Toddler dies after daycare workers leave him in hot van for over 3 hours
A three-year-old boy in Harris County, Texas, died after daycare workers left him in a hot van for over three hours on July 19. Police on the scene said the temperatures in the van had reached at least 113 F.
According to the Precinct 1 Constable’s Office, the child was found unresponsive around 7 p.m. that evening when his father arrived to pick him up.
“When EMS had him, he was just limp, you know,” Kenneth Brooks, an eyewitness, said to ABC13. “Right there, I knew the kid was gone. It’s a sad day.”
The toddler was one of 28 children who had gone on a field trip to a nearby park with Discovering Me Academy that day. The group returned between 2:30 and 3 p.m., and the daycare centre’s records showed that the child was accounted for upon their return.
Although an emergency medical team worked on the child immediately upon their arrival on the scene, he was later transported to hospital where he was pronounced dead.
“It seems to me this was just gross negligence,” Const. Alan Rosen said. “It’s just tragic.”
The van’s driver and the daycare chaperone were detained for questioning, and CNN reports that they are being cooperative.
Rosen also emphasized that parents and caregivers should do a scan of their vehicle before exiting to prevent a similar situation from occurring.
“Do something that always reminds you that you have a loving package in the backseat of that car,” he said.
An average of 37 deaths occur each year in the U.S. from children being left in hot vehicles, the majority of whom are three and younger. (There are no statistics for Canada.)
The Canada Safety Council reports that extreme heat affects infants and small children quickly because of their size, and that their core temperature can increase three to five times faster than that of an adult. Heatstroke occurs when the body’s temperature reaches 40.5 C (105 F) and it can force the body into shock, halting circulation to vital organs.
The tragedy of this scenario is only amplified for parents who entrust their children with daycare workers every day.
“One of the mantras that comes out of every childcare program is to count heads, count heads and count heads once more,” says Don Giesbrecht, CEO of the Canadian Child Care Federation. “This is not just a random piece of work. It’s a system that’s built into the program, and a continual process that starts from the moment a child is dropped off at the centre and throughout the day.”
“Even if you take a group to the bathroom, you have to count them in the room before you leave, in the bathroom and when you return. It’s not redundant. It’s putting checks and balances in place for this very reason.”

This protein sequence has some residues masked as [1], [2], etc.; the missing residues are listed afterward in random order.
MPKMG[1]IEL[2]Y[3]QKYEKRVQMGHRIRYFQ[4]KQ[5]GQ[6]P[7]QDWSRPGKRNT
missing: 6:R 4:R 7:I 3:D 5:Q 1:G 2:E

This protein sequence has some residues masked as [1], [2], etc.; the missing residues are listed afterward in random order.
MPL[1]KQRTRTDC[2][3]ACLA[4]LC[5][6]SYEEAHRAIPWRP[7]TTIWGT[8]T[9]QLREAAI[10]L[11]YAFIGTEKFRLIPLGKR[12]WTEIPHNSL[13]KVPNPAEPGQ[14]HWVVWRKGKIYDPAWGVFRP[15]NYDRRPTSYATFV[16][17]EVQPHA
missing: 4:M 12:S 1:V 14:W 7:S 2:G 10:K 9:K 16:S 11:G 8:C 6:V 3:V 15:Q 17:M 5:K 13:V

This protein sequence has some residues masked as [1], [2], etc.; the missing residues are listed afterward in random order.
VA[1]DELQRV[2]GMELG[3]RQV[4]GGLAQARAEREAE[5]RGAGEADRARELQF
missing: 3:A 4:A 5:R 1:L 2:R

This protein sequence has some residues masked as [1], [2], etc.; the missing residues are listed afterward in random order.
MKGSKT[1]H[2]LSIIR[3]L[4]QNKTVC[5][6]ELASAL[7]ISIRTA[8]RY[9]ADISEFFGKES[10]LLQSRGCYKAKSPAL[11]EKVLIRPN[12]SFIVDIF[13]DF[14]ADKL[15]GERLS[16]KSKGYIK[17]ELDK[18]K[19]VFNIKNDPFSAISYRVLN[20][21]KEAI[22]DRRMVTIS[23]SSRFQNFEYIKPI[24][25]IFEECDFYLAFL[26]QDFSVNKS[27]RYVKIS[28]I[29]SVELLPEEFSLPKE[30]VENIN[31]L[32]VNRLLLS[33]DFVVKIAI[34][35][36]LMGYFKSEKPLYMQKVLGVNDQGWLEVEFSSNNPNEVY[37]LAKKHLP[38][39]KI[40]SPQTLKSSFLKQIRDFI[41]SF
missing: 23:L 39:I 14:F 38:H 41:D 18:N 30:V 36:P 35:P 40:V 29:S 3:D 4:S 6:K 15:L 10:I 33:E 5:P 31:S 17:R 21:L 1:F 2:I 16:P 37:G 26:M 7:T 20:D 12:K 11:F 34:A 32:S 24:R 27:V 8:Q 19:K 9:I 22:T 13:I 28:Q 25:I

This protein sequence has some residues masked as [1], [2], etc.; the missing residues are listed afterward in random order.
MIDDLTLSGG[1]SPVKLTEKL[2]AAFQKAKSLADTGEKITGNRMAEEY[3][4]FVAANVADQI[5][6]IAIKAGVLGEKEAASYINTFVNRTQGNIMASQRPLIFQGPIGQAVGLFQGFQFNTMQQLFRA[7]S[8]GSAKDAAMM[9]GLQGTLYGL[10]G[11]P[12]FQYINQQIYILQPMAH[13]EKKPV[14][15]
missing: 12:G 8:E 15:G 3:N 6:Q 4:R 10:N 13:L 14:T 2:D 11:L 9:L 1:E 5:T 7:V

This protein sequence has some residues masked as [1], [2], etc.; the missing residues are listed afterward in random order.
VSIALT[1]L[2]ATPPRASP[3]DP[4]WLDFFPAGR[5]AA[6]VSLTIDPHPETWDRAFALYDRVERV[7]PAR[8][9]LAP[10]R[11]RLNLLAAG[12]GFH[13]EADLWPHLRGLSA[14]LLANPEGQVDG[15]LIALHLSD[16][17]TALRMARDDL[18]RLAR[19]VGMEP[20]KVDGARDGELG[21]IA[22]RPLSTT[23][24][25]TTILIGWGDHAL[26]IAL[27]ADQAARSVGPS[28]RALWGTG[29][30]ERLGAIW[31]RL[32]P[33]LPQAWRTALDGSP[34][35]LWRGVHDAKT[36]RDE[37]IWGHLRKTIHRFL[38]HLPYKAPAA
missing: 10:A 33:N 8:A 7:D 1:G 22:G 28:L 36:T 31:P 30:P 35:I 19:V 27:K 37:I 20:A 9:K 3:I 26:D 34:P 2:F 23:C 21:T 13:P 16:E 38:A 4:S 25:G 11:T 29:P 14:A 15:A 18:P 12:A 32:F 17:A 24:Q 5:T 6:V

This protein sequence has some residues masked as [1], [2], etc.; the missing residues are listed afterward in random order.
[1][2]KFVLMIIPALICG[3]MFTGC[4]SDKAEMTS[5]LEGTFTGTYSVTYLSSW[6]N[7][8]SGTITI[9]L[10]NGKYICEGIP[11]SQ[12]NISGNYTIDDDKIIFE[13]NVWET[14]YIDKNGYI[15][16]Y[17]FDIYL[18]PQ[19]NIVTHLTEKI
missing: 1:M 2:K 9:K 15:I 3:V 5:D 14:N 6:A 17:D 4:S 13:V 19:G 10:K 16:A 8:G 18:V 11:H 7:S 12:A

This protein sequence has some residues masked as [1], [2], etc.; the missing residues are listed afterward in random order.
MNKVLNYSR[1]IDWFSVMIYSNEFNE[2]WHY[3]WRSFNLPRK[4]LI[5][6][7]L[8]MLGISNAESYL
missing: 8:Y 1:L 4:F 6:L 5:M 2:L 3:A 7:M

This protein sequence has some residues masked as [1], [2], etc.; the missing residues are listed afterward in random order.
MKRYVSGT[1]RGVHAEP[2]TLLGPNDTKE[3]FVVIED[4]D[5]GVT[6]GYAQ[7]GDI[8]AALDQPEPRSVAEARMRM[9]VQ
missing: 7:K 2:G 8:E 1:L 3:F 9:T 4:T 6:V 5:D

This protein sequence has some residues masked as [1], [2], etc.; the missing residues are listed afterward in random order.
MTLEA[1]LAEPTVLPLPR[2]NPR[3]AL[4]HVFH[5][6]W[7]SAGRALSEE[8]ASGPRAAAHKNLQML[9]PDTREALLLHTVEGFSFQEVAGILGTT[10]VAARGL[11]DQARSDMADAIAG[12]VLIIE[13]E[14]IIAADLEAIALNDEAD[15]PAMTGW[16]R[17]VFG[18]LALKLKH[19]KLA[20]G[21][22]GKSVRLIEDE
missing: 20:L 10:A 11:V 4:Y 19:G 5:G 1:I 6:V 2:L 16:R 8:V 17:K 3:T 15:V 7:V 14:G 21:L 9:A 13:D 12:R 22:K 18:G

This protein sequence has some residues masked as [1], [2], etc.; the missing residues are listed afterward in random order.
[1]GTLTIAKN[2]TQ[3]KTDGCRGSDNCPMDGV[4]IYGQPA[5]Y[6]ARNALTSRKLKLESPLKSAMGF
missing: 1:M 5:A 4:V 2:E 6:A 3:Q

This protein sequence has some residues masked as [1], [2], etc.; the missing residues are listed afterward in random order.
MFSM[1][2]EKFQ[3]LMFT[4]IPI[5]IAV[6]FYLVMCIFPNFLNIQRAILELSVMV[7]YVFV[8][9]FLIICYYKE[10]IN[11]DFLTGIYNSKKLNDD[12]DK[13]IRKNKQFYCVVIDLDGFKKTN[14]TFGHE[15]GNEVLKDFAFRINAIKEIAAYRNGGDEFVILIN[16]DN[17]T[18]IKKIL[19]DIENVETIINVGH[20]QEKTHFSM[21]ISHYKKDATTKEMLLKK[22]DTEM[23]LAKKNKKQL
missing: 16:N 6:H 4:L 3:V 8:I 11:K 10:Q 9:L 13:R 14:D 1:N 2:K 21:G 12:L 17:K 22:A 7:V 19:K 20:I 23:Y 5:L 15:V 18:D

He says that Canada has strict regulations in place for licensed daycare centres, whether they’re in-home or centre-based, and that they tend to be better than those in the U.S.
“From coast to coast, we have really good regulations. From interacting with colleagues, I know that Canada tends to be ahead of the curve when it comes to these issues.”
Although the regulations are provincially mandated, Giesbrecht says they’re very similar across the country. For example, licensed daycare centres are required to have one chaperone for every eight preschool aged children (two to five).
In the case of the toddler in Texas, the driver and the chaperone were responsible for 14 children each.
“In Manitoba, for instance, every childcare program has a safety charter that was instituted by the province. It challenges child and healthcare providers to look at multiple scenarios that require safety checks be put in place.”
He says that its benefits are two-fold: it made childcare programs aware of the magnitude of what could happen, as well as opened communication with parents so they know how the program will respond to a problem.
As for parents, Giesbrecht says that they should sit down with a daycare supervisor before enrolling their child in a program and go over their policies. The daycare programs should inform parents of any field trips, even ones that take them only a few blocks away, including letting them know what steps they’ll be taking to ensure safety.
“Childcare programs should never just randomly decide to hop on transit and take the kids to the zoo without prior consent from a parent,” he says.
“There should be an open dialogue between the childcare provider and the parents. It’s OK for parents to question things. It has to be about the safety of kids.”
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